Select Your Location
Any Overseas Direct Investment (ODI) which takes place through Foreign Direct Investment (FDI) transactions is referred to as “round tripping”. Round Tripping means the inflow of funds to a company from which it was originally outflow. Round tripping transactions had a checkered past and were looked at with suspicion. Round Tripping transactions were per se not considered as bonafide transactions. Round tripping is regulated by the Foreign Exchange Management Act of 1999 (FEMA). The Reserve Bank of India (RBI) has the power to formulate rules, regulations and guidelines in this regard. India has witnessed a shift in the approach towards round tripping. With the introduction of the new ODI framework, a liberal view was adopted in matters relating to round tripping. The new ODI framework issued by RBI in August 2022 includes:
To properly understand the change in approach, it is necessary to examine the old as well as the new ODI framework.
Table of Contents
Under the old framework, the Foreign Exchange Management (Transfer or Issue of Any Foreign Security) Regulations, 2004 governed ODI. Even though these regulations were silent on round tripping, the round tripping transactions were penalized by applying Regulation 6 (2) (ii) or Regulation 5 along with Regulations 13 and 15. As per section 6 (2) (ii), any resident Indian was allowed to directly invest in a Joint Venture (JV) or a Wholly-owned Subsidiary (WOS) abroad, subject to a condition that such direct investment is made in the overseas JV or WOS. In addition to this, regulation 5 (1) prohibited an Indian party to invest overseas unless permitted under the FEMA, rules, regulations, or directions framed under it or by express approval of the RBI. RBI neither considered such transactions bonafide nor permitted them under the automatic route. The entities who were caught undertaking such transactions were penalized. However, the term bonafide was not defined hence, it was entirely dependent upon RBI’s discretion. In case of any deviation to adhere to the reporting requirements, penalties were imposed on the Indian entity. If the amount involved in the contravention is quantifiable, then up to three times the sum involved in the contravention can be imposed, and if the sum involved in the contravention is not quantifiable, then an amount up to INR 2,00,000/- can be imposed. An additional amount of up to INR 5000/- can be imposed every day during which the contravention continues.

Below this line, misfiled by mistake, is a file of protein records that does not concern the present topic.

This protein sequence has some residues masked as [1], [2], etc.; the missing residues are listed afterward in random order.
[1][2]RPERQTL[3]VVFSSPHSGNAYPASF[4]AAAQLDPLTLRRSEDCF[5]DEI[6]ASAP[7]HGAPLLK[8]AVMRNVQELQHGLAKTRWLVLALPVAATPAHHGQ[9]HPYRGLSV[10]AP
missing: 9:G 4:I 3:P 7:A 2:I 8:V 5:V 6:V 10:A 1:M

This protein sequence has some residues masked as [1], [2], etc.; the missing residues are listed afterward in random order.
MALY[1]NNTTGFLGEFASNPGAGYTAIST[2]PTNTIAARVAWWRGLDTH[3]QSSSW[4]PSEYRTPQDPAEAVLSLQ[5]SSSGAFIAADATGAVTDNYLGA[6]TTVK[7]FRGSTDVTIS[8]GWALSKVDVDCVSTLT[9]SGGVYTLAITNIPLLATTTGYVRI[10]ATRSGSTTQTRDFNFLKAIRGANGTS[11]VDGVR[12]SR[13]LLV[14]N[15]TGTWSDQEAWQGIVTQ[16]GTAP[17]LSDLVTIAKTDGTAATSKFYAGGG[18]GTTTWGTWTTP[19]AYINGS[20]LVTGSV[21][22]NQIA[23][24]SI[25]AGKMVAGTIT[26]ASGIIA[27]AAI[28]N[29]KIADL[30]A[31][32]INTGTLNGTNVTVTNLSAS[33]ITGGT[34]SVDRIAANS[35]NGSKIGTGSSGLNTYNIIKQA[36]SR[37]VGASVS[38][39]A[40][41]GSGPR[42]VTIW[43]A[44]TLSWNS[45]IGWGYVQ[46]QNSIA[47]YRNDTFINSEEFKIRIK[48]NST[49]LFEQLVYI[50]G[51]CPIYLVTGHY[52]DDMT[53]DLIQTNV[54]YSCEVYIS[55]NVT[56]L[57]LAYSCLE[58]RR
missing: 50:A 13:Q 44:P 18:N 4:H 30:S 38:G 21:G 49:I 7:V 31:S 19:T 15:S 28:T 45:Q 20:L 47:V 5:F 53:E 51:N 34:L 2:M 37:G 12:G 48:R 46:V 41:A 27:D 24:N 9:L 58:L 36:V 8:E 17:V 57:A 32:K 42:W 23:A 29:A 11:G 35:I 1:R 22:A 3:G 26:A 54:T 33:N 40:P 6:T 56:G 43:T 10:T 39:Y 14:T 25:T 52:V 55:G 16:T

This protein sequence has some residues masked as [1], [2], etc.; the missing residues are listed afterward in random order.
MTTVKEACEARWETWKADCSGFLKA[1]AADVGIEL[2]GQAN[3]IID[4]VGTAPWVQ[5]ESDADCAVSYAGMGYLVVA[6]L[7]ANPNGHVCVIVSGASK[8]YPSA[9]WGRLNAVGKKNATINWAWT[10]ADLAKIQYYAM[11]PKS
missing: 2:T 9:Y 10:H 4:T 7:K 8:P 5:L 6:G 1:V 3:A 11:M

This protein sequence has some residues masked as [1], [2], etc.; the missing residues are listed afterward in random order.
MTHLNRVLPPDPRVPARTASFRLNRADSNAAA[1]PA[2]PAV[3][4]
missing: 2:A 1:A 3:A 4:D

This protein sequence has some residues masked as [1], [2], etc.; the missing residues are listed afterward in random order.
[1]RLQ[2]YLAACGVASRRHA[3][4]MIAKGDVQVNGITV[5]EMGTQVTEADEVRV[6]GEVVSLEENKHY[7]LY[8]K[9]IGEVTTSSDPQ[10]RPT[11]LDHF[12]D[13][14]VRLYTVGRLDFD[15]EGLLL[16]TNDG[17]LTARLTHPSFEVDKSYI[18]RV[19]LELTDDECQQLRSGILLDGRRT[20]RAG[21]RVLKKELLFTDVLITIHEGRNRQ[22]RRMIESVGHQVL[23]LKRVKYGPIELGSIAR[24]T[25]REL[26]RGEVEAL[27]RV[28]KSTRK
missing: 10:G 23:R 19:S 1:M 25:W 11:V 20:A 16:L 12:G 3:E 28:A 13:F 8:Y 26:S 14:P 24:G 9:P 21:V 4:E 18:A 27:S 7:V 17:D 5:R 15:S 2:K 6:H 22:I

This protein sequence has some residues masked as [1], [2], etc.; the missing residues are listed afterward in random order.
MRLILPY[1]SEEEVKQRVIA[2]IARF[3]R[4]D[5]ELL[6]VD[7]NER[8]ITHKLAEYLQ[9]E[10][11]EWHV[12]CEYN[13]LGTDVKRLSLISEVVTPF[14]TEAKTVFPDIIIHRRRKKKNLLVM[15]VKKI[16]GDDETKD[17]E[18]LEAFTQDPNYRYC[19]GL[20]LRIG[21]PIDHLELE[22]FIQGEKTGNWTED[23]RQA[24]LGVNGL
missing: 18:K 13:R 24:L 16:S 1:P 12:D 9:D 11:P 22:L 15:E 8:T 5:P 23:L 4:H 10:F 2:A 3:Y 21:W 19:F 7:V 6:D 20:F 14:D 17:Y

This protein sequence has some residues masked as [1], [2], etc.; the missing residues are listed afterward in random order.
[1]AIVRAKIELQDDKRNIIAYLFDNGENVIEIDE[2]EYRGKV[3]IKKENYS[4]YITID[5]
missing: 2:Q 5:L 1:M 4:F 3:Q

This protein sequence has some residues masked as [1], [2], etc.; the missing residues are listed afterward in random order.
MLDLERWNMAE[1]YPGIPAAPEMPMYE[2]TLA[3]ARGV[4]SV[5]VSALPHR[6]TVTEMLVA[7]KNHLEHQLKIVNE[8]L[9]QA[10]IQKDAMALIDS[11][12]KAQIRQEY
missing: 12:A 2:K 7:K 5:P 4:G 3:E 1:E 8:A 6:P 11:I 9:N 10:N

The new framework has introduced significant changes in the ODI Framework. A definition of “subsidiary” has been inserted under Rule 2(1) (y) of the ODI Rules which has been adopted from section 2 (87) of the Companies Act, 2013. A subsidiary means a company over which a foreign company has control. Even the term “control” has been defined under the new ODI framework. Control means the right to appoint the majority of the directors or control management or policy decisions exercisable by a person or persons acting independently or all of them. It also includes any control arising by way of shareholding or management rights or shareholder’s agreement or voting agreements that gives them 10% or more of voting rights or it can be in any other manner as may be prescribed. However, when we look at the Companies Act of 2013, “subsidiary” is defined as a company in which the holding company controls the composition of the Board of Directors or exercises or controls more than 50% of the total voting power. Analysing both definitions brings us to the conclusion that a foreign company could be considered a subsidiary under the ODI framework even if it does not meet the 50% criteria prescribed under the Companies Act, 2013. Another insertion by RBI in the new ODI Framework is the definition of “bona fide business activity” which means any business activity permissible under any law in force in India as well as in the host country. The most important amendment brought by the new ODI Framework is it liberalizes the norms for overseas investment. Rule 19 (3) of the ODI Rules provides that financial commitment up to two layers of subsidiaries is permitted in a foreign company that has invested or is willing to invest in India either directly or indirectly. The restriction on the number of layers of subsidiaries is similar to the restrictions under the Companies (Restriction on Number of Layers) Rules, 2017. As per the two-layer subsidiary requirement, the transactions permissible are described below: